Pixels (2015)

One Line Description: Aliens attack earth in the form of 1980s video games.

Officially the worst (and best by default) movie where Kevin James plays the President of the United States. At some point you have to stop and give this guy credit for continuing to be offered movies like this. King of Queens is a hilarious show, even after many repeats, but at no point is James even the least bit believable as the President. Clearly this movie was not designed to be serious, but this seemed like an unnecessary leap. The expectations for this movie were low, but the fact that such a cool idea failed to clear even the low bar it had is somewhat disappointing. Peter Dinklage is completely wasted, and I would really love to know why he made this. Maybe the pay day was so good or it sounded better on paper. Meanwhile Adam Sandler plays this role he loves where he is just a regular average guy who ends up being way cooler and smarter than the previous 40+ years of his life would indicate. The movie itself was just poorly executed. The idea was cool, and the video games brought to life looked awesome, but the way they defeated each video game character was pretty anti-climatic. Then Michelle Monaghan just starts doing flips and cartwheels on the Donkey Kong platforms, and it’s like “what?”. Kids still seem to love Kevin James and Adam Sandler, and so this movie was probably pretty enjoyable for those under 13. But I thought I would at least enjoy it on a “that was fun” sort of way. Didn’t happen. There are movies that can just be fun. I actually though That’s My Boy was fun, but this movie didn’t feel fun.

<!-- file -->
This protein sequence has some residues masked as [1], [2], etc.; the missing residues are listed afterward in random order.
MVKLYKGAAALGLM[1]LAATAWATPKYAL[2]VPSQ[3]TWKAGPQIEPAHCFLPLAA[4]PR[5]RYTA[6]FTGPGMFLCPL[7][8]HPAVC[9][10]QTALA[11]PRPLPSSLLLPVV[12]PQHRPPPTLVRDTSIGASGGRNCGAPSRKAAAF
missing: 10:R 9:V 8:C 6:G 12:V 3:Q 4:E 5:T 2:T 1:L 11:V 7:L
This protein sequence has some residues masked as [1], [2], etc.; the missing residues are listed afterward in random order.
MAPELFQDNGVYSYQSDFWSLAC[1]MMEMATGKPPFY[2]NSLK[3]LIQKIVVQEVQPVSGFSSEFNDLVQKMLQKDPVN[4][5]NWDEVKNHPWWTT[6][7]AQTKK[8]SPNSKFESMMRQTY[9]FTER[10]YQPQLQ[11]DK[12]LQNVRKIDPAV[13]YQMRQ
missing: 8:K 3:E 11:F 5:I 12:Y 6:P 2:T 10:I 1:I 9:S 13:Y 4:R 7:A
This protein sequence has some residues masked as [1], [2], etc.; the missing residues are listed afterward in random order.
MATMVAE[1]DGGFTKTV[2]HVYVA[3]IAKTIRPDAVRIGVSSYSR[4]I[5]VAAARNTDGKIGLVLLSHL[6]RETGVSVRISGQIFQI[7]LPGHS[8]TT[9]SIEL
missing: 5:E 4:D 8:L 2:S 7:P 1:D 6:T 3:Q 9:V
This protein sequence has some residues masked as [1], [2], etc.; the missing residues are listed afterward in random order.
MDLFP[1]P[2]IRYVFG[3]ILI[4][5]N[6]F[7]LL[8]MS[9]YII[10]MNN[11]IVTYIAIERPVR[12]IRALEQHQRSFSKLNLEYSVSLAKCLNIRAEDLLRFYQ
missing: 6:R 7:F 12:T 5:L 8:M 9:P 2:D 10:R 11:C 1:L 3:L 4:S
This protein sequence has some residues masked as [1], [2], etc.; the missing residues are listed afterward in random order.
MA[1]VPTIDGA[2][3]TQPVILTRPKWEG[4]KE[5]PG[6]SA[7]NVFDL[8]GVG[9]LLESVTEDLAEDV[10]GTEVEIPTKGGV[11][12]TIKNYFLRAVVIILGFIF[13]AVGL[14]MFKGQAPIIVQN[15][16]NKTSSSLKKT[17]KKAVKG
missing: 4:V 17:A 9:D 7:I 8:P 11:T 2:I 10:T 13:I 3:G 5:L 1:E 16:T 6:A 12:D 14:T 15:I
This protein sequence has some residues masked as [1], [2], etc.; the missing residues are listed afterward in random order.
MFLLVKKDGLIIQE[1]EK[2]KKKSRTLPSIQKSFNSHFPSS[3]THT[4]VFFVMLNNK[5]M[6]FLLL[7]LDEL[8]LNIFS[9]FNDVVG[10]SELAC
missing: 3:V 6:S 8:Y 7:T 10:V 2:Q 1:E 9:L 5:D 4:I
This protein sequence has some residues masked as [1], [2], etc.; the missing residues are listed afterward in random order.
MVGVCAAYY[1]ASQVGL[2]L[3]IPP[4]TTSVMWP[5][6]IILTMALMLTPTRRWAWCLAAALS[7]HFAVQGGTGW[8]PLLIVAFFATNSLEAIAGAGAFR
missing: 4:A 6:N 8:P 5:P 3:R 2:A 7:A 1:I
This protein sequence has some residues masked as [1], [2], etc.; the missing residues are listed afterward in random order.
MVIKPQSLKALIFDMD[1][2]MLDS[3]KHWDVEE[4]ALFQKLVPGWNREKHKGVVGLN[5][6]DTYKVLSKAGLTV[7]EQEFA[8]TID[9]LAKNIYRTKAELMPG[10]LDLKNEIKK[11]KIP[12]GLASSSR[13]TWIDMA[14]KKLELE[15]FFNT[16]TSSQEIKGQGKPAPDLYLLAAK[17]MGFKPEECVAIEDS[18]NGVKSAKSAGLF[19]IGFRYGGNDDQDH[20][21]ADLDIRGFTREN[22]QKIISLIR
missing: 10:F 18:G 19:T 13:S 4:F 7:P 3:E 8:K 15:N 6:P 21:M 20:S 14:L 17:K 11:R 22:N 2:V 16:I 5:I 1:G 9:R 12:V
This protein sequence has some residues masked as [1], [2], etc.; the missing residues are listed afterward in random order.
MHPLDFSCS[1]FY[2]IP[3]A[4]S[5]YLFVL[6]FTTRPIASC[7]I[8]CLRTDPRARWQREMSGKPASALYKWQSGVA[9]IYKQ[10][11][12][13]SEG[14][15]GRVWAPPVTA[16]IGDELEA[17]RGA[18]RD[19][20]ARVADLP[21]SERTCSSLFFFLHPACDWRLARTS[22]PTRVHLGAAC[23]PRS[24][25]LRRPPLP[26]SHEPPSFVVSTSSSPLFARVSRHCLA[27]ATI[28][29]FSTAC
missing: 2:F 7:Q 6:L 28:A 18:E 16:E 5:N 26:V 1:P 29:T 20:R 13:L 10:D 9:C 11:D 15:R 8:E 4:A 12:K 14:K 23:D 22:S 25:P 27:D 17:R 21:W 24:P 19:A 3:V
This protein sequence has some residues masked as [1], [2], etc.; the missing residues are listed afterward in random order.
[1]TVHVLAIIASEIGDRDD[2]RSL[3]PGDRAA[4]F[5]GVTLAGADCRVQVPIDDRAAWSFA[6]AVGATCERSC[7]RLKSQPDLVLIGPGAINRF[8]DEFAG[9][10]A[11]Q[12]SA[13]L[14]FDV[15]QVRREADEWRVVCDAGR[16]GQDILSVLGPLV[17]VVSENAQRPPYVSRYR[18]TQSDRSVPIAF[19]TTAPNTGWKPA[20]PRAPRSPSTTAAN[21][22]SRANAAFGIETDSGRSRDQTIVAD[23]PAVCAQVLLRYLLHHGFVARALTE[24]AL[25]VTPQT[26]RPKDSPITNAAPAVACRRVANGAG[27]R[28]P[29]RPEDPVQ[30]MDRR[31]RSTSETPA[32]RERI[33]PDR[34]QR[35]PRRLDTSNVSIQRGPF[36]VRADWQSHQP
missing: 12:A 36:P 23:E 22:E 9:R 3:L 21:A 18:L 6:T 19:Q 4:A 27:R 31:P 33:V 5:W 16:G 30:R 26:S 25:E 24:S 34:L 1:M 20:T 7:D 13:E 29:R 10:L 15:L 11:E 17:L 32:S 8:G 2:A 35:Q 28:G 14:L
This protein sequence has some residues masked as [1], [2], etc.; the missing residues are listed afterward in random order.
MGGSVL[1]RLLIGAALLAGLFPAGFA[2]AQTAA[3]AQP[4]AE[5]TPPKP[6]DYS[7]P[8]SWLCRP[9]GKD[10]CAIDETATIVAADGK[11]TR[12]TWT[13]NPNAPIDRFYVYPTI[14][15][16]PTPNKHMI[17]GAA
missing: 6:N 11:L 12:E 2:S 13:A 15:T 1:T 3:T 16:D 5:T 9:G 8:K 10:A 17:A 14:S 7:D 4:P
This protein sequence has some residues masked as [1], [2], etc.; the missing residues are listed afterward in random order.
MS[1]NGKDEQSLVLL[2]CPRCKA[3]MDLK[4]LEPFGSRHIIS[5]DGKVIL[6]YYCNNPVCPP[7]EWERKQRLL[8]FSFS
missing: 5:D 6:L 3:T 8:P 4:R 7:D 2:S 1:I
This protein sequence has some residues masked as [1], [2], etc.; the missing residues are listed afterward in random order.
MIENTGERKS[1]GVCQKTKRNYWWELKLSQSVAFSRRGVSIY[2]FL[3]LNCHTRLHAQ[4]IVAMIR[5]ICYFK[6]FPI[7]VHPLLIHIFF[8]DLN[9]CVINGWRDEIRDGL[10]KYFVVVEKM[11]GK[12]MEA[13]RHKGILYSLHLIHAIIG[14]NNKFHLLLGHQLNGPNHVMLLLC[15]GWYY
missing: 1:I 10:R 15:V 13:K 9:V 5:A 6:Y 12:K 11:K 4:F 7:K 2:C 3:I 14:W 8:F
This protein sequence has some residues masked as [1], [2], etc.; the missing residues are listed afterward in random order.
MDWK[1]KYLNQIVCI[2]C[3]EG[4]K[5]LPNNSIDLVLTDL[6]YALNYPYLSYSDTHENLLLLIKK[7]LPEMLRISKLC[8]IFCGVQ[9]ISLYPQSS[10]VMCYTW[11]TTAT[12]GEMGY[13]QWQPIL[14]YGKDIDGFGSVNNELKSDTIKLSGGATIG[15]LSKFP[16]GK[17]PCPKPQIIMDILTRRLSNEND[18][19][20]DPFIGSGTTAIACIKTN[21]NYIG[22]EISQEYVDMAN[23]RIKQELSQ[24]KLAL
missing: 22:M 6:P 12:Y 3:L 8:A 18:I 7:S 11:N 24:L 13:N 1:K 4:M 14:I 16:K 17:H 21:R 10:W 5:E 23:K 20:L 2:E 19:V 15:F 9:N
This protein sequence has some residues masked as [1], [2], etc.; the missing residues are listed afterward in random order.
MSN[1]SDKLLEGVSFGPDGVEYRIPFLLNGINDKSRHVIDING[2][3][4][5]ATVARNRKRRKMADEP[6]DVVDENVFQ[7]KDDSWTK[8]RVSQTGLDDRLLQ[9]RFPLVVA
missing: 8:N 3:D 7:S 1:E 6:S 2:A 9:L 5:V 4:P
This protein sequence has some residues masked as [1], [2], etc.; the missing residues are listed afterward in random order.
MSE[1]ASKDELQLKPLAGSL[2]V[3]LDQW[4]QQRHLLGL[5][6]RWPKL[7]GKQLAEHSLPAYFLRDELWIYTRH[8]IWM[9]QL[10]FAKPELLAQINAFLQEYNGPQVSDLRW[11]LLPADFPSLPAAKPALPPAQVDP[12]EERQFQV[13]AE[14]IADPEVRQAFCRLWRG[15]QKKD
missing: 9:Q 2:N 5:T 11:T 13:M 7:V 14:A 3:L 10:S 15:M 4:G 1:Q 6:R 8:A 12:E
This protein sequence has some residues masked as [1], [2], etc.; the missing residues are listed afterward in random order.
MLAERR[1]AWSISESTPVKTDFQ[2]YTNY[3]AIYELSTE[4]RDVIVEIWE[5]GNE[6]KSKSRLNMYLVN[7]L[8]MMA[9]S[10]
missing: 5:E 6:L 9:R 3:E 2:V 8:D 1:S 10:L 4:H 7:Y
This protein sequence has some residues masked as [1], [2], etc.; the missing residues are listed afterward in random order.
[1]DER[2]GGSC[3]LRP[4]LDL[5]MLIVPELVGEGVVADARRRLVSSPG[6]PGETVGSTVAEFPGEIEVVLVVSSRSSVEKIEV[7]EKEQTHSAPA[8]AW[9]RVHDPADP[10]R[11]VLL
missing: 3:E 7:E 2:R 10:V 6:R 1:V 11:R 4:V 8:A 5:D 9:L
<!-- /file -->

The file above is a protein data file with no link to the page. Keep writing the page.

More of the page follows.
Low Power Mode